Ken Mahs Historic Accomplishment by Jody Only, Page 3

Ken Mahs Historic Accomplishment by Jody Only, Page 3

Winter 2022


That’s how it is goals and records are. They’re meant to be broken.

WB: What do you have about that myth that you are a “Delta guy”?

MAH: I would say look at the resume. I’ve won two boats at Oroville, two at Clear Lake, a Pro/Am at Shasta, an APEX Tour event the Thermalito Afterbay and I won this last one at a changed venue Berryessa championship. Yes, I have made a career, a majority of my top-10 cuts and a lot of money on the Delta; but when you look at the majors, I’ve won them on other bodies of water.

WB: How do you attribute your laundry list of wins on varying venues to the theory of the versatility of the western anglers?

MAH: Our fisheries are just so diverse, and I think that’s why the western anglers can go back East and do so well. We have clear reservoirs with spotted bass. We have shallow, dark reservoirs with largemouth. We have some of the best smallmouth fisheries in the world, like Pardee and Berryessa. We have Clear Lake and the Delta – world-class largemouth fisheries. We have Shasta – a spotted bass fishery that I would put against any fishery in the country for quality and numbers. When you have that diversity and are required to fish them to compete, you only get better at them, or you fade.

WB: A longtime ago, maybe even 10 years ago or more, we talked, and you said you would never win an Angler of the Year (AOY) trophy, that

anglers like you or Ish or Lintner, you guys fish for the big ones. You hero or zero. There isn’t a lot of in between because you are not fishing for a limit. Do you still feel like that is your mindset?

MAH: I do. At this point, I don’t think anyone questions my fishing ability, but I always say the hardest thing for an angler to do is to get their first top-10 or their first win. It is like getting an 800-pound gorilla off their back. Getting that pressure off your shoulders frees you up mentally. I don’t have to fish for a limit. There are lots of guys that do that for other reasons, for different mindsets, but it’s not really how I do it.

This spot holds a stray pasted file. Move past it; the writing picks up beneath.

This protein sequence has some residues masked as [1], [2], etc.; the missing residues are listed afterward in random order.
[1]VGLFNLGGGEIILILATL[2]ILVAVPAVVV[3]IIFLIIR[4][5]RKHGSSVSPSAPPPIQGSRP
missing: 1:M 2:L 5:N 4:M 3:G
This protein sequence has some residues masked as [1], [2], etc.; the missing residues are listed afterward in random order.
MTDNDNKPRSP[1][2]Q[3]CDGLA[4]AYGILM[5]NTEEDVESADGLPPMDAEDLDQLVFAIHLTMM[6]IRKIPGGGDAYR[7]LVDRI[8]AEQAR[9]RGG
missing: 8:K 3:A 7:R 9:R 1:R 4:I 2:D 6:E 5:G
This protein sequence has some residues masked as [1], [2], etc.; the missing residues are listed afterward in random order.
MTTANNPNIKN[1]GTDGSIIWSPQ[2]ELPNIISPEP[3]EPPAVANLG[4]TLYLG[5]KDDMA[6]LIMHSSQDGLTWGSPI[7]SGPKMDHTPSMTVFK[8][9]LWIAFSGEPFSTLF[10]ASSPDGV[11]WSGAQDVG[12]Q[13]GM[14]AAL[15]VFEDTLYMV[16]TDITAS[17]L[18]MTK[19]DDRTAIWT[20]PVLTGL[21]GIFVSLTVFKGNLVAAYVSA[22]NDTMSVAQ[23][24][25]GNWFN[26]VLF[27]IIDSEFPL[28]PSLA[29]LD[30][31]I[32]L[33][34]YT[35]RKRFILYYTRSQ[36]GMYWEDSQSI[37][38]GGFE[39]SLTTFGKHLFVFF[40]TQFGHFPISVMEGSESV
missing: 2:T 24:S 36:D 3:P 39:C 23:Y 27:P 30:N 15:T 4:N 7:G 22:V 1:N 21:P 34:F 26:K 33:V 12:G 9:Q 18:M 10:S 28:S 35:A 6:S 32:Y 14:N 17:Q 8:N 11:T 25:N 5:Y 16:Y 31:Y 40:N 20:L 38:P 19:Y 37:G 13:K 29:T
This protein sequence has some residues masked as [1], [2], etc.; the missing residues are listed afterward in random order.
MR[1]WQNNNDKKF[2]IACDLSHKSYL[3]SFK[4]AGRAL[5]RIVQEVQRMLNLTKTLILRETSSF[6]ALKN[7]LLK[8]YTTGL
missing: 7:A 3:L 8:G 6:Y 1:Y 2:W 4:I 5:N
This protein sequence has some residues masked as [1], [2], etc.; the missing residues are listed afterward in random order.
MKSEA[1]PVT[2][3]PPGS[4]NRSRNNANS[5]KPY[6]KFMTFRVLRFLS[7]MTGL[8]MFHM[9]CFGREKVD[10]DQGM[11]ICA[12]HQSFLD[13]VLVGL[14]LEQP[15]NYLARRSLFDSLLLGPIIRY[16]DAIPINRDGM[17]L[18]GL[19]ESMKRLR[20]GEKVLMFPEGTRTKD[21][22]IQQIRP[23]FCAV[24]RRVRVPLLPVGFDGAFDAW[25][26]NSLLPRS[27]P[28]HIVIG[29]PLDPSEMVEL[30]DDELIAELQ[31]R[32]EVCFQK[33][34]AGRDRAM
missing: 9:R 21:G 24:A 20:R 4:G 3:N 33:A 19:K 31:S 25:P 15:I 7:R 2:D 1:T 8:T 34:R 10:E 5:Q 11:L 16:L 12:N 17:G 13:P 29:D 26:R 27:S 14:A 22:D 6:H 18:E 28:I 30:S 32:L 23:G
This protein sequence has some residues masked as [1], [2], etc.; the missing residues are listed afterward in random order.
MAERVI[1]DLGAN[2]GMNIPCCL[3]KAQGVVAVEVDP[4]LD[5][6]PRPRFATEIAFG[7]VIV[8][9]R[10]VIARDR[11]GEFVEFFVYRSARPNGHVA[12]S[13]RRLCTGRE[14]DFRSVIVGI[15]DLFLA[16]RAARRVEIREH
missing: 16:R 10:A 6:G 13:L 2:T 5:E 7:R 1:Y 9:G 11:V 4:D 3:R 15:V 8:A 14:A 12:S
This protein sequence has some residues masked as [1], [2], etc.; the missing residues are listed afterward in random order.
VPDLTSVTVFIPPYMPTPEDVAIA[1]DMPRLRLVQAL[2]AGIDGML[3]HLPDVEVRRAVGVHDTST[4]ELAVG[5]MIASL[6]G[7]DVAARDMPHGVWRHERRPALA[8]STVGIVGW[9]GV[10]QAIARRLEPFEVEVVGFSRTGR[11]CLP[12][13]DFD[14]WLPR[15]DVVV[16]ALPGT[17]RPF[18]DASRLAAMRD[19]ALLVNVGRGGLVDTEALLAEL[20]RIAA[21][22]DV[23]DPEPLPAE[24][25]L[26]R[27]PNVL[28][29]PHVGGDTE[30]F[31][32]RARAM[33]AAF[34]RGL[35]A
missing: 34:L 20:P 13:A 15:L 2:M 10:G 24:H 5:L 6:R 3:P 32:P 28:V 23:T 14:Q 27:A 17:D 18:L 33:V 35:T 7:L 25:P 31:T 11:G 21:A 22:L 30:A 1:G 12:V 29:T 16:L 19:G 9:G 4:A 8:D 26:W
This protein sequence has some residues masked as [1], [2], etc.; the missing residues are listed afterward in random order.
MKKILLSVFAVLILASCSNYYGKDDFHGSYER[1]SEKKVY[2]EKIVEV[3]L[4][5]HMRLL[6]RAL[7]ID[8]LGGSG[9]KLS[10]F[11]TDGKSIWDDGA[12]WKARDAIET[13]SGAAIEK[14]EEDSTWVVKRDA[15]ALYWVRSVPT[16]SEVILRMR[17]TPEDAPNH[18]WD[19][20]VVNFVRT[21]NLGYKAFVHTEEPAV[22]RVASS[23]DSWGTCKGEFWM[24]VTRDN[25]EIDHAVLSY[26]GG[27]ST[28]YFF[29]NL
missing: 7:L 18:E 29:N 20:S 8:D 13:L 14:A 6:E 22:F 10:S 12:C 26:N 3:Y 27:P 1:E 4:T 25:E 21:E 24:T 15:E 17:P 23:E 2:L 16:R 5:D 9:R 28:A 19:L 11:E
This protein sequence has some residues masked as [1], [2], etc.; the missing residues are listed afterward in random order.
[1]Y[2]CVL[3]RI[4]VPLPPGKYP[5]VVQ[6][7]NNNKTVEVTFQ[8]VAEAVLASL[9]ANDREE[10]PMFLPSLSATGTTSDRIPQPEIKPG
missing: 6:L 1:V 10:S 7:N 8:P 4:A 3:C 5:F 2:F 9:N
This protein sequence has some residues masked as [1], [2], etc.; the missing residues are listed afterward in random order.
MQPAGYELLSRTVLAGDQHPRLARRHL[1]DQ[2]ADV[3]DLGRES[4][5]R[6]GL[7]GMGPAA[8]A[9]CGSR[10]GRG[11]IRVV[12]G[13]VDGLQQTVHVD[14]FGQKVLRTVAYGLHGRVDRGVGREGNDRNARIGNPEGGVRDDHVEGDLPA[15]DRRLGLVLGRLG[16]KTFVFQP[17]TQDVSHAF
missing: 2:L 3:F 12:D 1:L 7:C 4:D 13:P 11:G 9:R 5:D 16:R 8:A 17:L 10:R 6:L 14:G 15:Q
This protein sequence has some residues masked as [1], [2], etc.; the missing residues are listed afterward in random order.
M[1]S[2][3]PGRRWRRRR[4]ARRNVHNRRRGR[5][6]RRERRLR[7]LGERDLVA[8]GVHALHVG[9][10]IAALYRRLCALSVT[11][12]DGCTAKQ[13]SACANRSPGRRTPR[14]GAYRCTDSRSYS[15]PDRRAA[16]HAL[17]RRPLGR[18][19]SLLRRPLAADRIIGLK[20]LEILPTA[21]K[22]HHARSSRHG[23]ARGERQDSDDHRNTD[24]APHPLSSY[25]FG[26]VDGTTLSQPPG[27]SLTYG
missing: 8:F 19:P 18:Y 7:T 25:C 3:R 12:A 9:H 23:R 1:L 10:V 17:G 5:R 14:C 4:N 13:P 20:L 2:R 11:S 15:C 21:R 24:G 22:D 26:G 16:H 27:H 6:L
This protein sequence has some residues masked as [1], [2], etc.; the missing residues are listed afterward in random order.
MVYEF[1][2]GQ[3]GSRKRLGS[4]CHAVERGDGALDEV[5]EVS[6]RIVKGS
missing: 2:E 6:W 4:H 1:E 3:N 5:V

WB: Last time we did a cover story was about 10 years ago. Since that time, how would you say your fishing has evolved?

MAH: I always hear anglers talk about that… how they wish they would’ve known something back then or at that last event or two years ago or whatever/whenever. I feel the most impactful situation that has made a difference for me is participating in the APEX format. At first, I was apprehensive about it because I am a preparer. I am overly organized and like to be prepared. From a practice standpoint there is no preparing, you truly show up to a non-mainstream fishery, put your boat in the water, get 30 minutes to drive around and when the bell rings, it’s for real. It’s happening, right now! Because I am such a preparer, I was afraid of how it would turn out; but fishing is fishing. Getting the first bite is important, but once you get that first or second bite, no matter what, it’s just fishing. Competing with the long off-limits and no practice on foreign bodies of water, just in this one year has made me a better angler. The format of TourneyX, knowing where you stand at

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